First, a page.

Liz is a 49-year-old woman who has lived with her partner for 15 years. She would describe the past five years of the relationship as bad, as her partner secretly drinks, and his behaviour has negatively affected their relationship. He would shout, be verbally abusive and lie when drunk, and his drinking has seriously damaged the couple’s finances.
Liz notes that there is a change in her cleaning behaviour, depending on how bad the relationship is. When her partner has been drinking and verbally abusive, Liz showers, telling herself she is washing him off, even though there has been no physical contact. She cleans the house, not because he has touched anything in it. This does not bother her, but because she feels safe when everything is cleaned, it is almost like getting rid of him (her partner.)
At the start of her relationship, she did not need to do this, although she would clean after visitors, not because of dirt or germs (as in contamination OCD) but because she felt the visitors had violated her space mentally. As her relationship deteriorated, she noticed that she had now put her partner into the category of others coming into her space, making her feel emotionally uneasy. She describes it as like mind contamination.
Types of mental contamination
People who have been physically or sexually assaulted may experience mental contamination when they think of the perpetrator of the assault. Assault victims can speak of feeling dirty and try to wash away the feeling of internal dirtiness.
Psychological mental contamination
People can also experience mental contamination when there has been no physical contact. This can be seen in people who have experienced emotional abuse or have been betrayed by someone close to them.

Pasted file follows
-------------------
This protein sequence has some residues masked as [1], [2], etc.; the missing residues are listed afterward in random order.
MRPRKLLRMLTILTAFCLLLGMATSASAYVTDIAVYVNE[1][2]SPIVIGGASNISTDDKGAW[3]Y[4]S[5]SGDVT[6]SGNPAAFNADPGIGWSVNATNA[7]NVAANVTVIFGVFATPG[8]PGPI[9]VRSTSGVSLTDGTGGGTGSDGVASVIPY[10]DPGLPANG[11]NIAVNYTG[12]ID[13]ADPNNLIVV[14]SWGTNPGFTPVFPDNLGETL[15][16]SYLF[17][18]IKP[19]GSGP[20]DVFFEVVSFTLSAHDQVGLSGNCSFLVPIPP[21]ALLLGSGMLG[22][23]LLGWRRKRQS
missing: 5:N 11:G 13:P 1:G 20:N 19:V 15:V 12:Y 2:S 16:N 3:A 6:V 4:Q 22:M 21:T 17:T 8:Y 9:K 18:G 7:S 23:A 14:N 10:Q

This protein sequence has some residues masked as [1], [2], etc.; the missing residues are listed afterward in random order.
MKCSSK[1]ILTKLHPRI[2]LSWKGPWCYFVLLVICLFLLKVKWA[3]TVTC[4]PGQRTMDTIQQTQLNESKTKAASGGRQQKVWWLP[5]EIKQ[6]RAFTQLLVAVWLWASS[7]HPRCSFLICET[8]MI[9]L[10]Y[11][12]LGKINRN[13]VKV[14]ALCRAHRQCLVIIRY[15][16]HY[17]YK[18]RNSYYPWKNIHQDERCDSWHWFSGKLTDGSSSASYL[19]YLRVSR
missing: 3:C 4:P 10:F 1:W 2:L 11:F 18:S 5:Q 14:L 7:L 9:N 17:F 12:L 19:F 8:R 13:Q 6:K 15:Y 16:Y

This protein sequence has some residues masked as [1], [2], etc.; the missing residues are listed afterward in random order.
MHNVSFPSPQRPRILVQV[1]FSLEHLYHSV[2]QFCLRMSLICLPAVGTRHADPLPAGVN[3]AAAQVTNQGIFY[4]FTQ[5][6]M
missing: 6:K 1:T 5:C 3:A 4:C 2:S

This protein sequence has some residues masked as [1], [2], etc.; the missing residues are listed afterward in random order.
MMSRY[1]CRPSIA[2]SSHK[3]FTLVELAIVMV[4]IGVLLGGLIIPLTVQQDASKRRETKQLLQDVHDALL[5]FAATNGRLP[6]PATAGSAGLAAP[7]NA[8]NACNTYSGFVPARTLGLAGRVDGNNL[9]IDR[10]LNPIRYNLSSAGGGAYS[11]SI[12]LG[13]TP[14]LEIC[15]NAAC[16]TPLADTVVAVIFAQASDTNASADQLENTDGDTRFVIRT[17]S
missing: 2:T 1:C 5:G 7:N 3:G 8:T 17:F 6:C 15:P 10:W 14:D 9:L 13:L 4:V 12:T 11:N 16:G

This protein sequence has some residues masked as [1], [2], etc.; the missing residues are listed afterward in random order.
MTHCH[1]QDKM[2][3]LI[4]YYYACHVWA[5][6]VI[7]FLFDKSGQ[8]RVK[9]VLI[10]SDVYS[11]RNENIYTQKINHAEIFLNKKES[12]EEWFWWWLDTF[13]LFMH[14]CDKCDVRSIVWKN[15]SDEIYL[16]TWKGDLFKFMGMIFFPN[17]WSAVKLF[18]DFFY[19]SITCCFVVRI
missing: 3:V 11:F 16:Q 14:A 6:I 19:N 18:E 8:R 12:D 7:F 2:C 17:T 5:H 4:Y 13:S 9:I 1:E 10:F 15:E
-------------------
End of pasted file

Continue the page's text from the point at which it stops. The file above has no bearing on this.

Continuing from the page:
Some people can fear taking on undesirable characteristics of others just by seeing them or making physical contact. For example, suppose a person saw someone who was considered undesirable to them, such as someone who looked scruffy or had no moral code. In that case, the person with mental contamination may fear that they will become unkempt and behave immorally.
Sarah is divorced and remarried Paul three years ago. Paul has an adult son from a previous relationship. Sarah has considerable difficulty being around Paul’s son and his girlfriend, as well as Paul’s ex-partner, as they consume considerably more alcohol than Sarah considers acceptable.
They are loud, use foul language, and behave in ways that Sarah finds repulsive.
She goes to extreme lengths to avoid them, pretending she has to work or is ill and cannot make pre-arranged outings. Sarah avoids them as she fears becoming like them and that somehow their lousy behaviour will rub off on her, that they can contaminate her in some way.